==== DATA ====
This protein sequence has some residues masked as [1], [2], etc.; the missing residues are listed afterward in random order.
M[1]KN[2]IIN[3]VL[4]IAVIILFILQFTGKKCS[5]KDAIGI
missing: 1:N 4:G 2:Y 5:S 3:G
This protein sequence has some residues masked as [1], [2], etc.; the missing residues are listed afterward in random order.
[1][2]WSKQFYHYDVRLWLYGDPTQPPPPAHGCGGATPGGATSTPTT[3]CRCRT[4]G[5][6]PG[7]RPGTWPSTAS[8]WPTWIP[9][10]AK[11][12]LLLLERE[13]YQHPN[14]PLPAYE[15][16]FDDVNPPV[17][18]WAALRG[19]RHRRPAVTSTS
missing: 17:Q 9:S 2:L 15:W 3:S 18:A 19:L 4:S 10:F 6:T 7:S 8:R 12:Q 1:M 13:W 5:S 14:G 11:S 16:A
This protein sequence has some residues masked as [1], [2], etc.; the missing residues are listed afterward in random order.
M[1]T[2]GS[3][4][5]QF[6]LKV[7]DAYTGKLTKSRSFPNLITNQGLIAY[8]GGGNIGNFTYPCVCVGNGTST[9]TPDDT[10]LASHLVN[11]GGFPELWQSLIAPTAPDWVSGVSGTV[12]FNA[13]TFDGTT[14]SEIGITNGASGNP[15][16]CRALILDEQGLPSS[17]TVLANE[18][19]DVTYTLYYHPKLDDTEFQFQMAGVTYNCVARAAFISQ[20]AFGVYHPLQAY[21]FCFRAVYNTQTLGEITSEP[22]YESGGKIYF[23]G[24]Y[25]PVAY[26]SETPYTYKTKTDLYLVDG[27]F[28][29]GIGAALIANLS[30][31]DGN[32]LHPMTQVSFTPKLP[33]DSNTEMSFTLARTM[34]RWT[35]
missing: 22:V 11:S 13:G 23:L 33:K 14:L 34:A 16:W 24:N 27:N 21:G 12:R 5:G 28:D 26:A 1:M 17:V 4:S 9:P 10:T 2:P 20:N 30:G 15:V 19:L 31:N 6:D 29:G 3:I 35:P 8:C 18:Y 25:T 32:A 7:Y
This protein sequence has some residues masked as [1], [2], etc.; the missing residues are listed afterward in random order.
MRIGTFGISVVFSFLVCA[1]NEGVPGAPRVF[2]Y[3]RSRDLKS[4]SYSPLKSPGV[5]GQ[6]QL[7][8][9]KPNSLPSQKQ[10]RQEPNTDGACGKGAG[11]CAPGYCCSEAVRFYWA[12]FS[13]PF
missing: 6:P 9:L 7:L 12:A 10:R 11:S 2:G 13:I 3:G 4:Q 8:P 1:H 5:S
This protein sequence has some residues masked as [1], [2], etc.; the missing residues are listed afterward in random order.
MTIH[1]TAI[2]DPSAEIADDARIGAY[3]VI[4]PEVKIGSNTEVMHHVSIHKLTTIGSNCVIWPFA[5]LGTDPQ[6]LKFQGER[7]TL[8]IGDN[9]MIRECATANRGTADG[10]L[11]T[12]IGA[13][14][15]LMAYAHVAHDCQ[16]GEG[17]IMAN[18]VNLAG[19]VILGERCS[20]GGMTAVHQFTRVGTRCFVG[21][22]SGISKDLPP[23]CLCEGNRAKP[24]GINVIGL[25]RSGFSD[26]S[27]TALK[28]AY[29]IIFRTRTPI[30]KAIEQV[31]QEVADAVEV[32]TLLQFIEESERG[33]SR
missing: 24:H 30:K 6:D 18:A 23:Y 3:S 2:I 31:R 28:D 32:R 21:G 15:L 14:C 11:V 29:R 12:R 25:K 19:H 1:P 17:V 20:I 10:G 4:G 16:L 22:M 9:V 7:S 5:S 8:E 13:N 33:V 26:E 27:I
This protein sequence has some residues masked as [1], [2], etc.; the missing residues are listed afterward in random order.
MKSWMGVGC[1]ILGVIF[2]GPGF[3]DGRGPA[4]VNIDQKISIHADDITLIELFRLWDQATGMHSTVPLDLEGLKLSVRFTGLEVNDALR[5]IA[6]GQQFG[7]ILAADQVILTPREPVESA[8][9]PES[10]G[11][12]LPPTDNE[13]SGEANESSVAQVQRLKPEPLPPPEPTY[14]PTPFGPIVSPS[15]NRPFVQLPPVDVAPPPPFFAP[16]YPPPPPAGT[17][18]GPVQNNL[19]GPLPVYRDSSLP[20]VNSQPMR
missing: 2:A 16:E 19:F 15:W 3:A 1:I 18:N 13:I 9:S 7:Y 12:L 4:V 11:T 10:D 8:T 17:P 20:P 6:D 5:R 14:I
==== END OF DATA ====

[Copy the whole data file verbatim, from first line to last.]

This protein sequence has some residues masked as [1], [2], etc.; the missing residues are listed afterward in random order.
M[1]KN[2]IIN[3]VL[4]IAVIILFILQFTGKKCS[5]KDAIGI
missing: 1:N 4:G 2:Y 5:S 3:G
This protein sequence has some residues masked as [1], [2], etc.; the missing residues are listed afterward in random order.
[1][2]WSKQFYHYDVRLWLYGDPTQPPPPAHGCGGATPGGATSTPTT[3]CRCRT[4]G[5][6]PG[7]RPGTWPSTAS[8]WPTWIP[9][10]AK[11][12]LLLLERE[13]YQHPN[14]PLPAYE[15][16]FDDVNPPV[17][18]WAALRG[19]RHRRPAVTSTS
missing: 17:Q 9:S 2:L 15:W 3:S 18:A 19:L 4:S 10:F 6:T 7:S 8:R 12:Q 1:M 13:W 5:S 14:G 11:S 16:A
This protein sequence has some residues masked as [1], [2], etc.; the missing residues are listed afterward in random order.
M[1]T[2]GS[3][4][5]QF[6]LKV[7]DAYTGKLTKSRSFPNLITNQGLIAY[8]GGGNIGNFTYPCVCVGNGTST[9]TPDDT[10]LASHLVN[11]GGFPELWQSLIAPTAPDWVSGVSGTV[12]FNA[13]TFDGTT[14]SEIGITNGASGNP[15][16]CRALILDEQGLPSS[17]TVLANE[18][19]DVTYTLYYHPKLDDTEFQFQMAGVTYNCVARAAFISQ[20]AFGVYHPLQAY[21]FCFRAVYNTQTLGEITSEP[22]YESGGKIYF[23]G[24]Y[25]PVAY[26]SETPYTYKTKTDLYLVDG[27]F[28][29]GIGAALIANLS[30][31]DGN[32]LHPMTQVSFTPKLP[33]DSNTEMSFTLARTM[34]RWT[35]
missing: 22:V 11:S 13:G 23:L 33:K 14:L 34:A 16:W 24:N 27:N 21:G 12:R 5:G 28:D 26:A 1:M 17:V 4:S 9:P 10:T 2:P 20:N 30:G 15:V 19:L 31:N 6:D 29:G 3:I 35:P 8:C 18:Y 25:T 32:A 7:Y
This protein sequence has some residues masked as [1], [2], etc.; the missing residues are listed afterward in random order.
MRIGTFGISVVFSFLVCA[1]NEGVPGAPRVF[2]Y[3]RSRDLKS[4]SYSPLKSPGV[5]GQ[6]QL[7][8][9]KPNSLPSQKQ[10]RQEPNTDGACGKGAG[11]CAPGYCCSEAVRFYWA[12]FS[13]PF
missing: 6:P 9:L 7:L 12:A 10:R 11:S 2:G 13:I 3:G 4:Q 8:P 1:H 5:S
This protein sequence has some residues masked as [1], [2], etc.; the missing residues are listed afterward in random order.
MTIH[1]TAI[2]DPSAEIADDARIGAY[3]VI[4]PEVKIGSNTEVMHHVSIHKLTTIGSNCVIWPFA[5]LGTDPQ[6]LKFQGER[7]TL[8]IGDN[9]MIRECATANRGTADG[10]L[11]T[12]IGA[13][14][15]LMAYAHVAHDCQ[16]GEG[17]IMAN[18]VNLAG[19]VILGERCS[20]GGMTAVHQFTRVGTRCFVG[21][22]SGISKDLPP[23]CLCEGNRAKP[24]GINVIGL[25]RSGFSD[26]S[27]TALK[28]AY[29]IIFRTRTPI[30]KAIEQV[31]QEVADAVEV[32]TLLQFIEESERG[33]SR
missing: 24:H 30:K 6:D 18:A 23:Y 3:S 2:I 31:R 28:D 32:R 21:G 15:L 14:C 11:V 29:R 12:R 25:K 19:H 1:P 17:V 20:I 10:G 4:G 16:L 22:M 9:V 7:S 5:S 8:E 13:N 33:V 26:E 27:I
This protein sequence has some residues masked as [1], [2], etc.; the missing residues are listed afterward in random order.
MKSWMGVGC[1]ILGVIF[2]GPGF[3]DGRGPA[4]VNIDQKISIHADDITLIELFRLWDQATGMHSTVPLDLEGLKLSVRFTGLEVNDALR[5]IA[6]GQQFG[7]ILAADQVILTPREPVESA[8][9]PES[10]G[11][12]LPPTDNE[13]SGEANESSVAQVQRLKPEPLPPPEPTY[14]PTPFGPIVSPS[15]NRPFVQLPPVDVAPPPPFFAP[16]YPPPPPAGT[17][18]GPVQNNL[19]GPLPVYRDSSLP[20]VNSQPMR
missing: 2:A 16:E 19:F 15:W 3:A 1:I 18:N 13:I 9:S 7:Y 12:L 4:V 11:T 10:D 8:T 17:P 20:P 6:D 5:R 14:I